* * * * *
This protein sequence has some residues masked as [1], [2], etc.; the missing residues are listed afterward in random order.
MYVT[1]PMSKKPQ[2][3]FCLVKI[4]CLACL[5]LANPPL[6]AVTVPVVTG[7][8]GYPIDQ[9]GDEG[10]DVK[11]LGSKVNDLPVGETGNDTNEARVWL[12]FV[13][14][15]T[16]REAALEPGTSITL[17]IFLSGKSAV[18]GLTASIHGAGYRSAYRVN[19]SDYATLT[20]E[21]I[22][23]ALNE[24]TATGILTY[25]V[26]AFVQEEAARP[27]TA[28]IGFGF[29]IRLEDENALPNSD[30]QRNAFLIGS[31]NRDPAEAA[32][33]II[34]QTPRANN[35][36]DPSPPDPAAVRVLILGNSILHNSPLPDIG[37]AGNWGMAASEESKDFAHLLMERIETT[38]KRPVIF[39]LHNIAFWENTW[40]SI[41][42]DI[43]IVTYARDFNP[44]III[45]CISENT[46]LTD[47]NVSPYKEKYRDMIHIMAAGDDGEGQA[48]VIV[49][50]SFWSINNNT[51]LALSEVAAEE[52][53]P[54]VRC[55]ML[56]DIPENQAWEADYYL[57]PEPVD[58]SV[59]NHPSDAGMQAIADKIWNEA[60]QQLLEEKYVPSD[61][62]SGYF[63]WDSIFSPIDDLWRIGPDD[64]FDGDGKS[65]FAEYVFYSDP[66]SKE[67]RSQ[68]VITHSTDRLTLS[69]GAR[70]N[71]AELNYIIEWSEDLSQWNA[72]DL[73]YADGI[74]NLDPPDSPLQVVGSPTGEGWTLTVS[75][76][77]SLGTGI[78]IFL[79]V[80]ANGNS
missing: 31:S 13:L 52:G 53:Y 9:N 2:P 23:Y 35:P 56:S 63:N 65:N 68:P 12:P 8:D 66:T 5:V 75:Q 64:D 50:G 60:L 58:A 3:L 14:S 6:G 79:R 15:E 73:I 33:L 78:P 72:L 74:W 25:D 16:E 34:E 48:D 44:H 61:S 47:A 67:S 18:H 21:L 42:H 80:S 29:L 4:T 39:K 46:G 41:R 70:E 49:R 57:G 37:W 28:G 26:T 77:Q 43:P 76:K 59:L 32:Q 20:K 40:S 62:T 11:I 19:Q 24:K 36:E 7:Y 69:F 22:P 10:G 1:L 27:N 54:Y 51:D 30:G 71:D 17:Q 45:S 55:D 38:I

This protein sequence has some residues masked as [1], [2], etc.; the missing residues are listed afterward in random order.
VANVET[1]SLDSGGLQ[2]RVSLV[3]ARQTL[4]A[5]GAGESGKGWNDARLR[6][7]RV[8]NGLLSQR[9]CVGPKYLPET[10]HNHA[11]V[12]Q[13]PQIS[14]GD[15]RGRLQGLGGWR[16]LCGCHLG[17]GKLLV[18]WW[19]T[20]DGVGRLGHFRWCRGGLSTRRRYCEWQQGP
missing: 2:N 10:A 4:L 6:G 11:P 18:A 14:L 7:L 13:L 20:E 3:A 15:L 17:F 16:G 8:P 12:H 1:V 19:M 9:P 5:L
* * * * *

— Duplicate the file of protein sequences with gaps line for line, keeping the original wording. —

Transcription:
This protein sequence has some residues masked as [1], [2], etc.; the missing residues are listed afterward in random order.
MYVT[1]PMSKKPQ[2][3]FCLVKI[4]CLACL[5]LANPPL[6]AVTVPVVTG[7][8]GYPIDQ[9]GDEG[10]DVK[11]LGSKVNDLPVGETGNDTNEARVWL[12]FV[13][14][15]T[16]REAALEPGTSITL[17]IFLSGKSAV[18]GLTASIHGAGYRSAYRVN[19]SDYATLT[20]E[21]I[22][23]ALNE[24]TATGILTY[25]V[26]AFVQEEAARP[27]TA[28]IGFGF[29]IRLEDENALPNSD[30]QRNAFLIGS[31]NRDPAEAA[32][33]II[34]QTPRANN[35][36]DPSPPDPAAVRVLILGNSILHNSPLPDIG[37]AGNWGMAASEESKDFAHLLMERIETT[38]KRPVIF[39]LHNIAFWENTW[40]SI[41][42]DI[43]IVTYARDFNP[44]III[45]CISENT[46]LTD[47]NVSPYKEKYRDMIHIMAAGDDGEGQA[48]VIV[49][50]SFWSINNNT[51]LALSEVAAEE[52][53]P[54]VRC[55]ML[56]DIPENQAWEADYYL[57]PEPVD[58]SV[59]NHPSDAGMQAIADKIWNEA[60]QQLLEEKYVPSD[61][62]SGYF[63]WDSIFSPIDDLWRIGPDD[64]FDGDGKS[65]FAEYVFYSDP[66]SKE[67]RSQ[68]VITHSTDRLTLS[69]GAR[70]N[71]AELNYIIEWSEDLSQWNA[72]DL[73]YADGI[74]NLDPPDSPLQVVGSPTGEGWTLTVS[75][76][77]SLGTGI[78]IFL[79]V[80]ANGNS
missing: 31:S 13:L 52:G 53:Y 9:N 2:P 23:Y 35:P 56:S 63:N 65:N 68:P 12:P 8:D 66:T 5:V 75:Q 64:D 50:G 60:L 58:A 3:L 14:S 6:G 79:R 15:E 73:I 33:L 78:P 72:L 74:W 25:D 16:E 34:E 48:D 44:H 61:S 47:A 67:S 18:H 21:L 42:H 80:S 29:L 4:T 39:K 46:G 41:R 70:E 49:R 57:G 37:W 28:G 26:T 77:Q 43:P 76:K 59:L 32:Q 20:K 40:S 62:T 11:I 19:Q 24:K 36:E 7:Y 69:F 22:P 10:G 1:L 27:N 54:Y 51:D 30:G 71:D 17:Q 45:S 55:D 38:I

This protein sequence has some residues masked as [1], [2], etc.; the missing residues are listed afterward in random order.
VANVET[1]SLDSGGLQ[2]RVSLV[3]ARQTL[4]A[5]GAGESGKGWNDARLR[6][7]RV[8]NGLLSQR[9]CVGPKYLPET[10]HNHA[11]V[12]Q[13]PQIS[14]GD[15]RGRLQGLGGWR[16]LCGCHLG[17]GKLLV[18]WW[19]T[20]DGVGRLGHFRWCRGGLSTRRRYCEWQQGP
missing: 2:N 10:A 4:L 6:G 11:P 18:A 14:L 7:L 13:L 20:E 3:A 15:L 17:F 16:G 8:P 12:H 1:V 19:M 9:P 5:L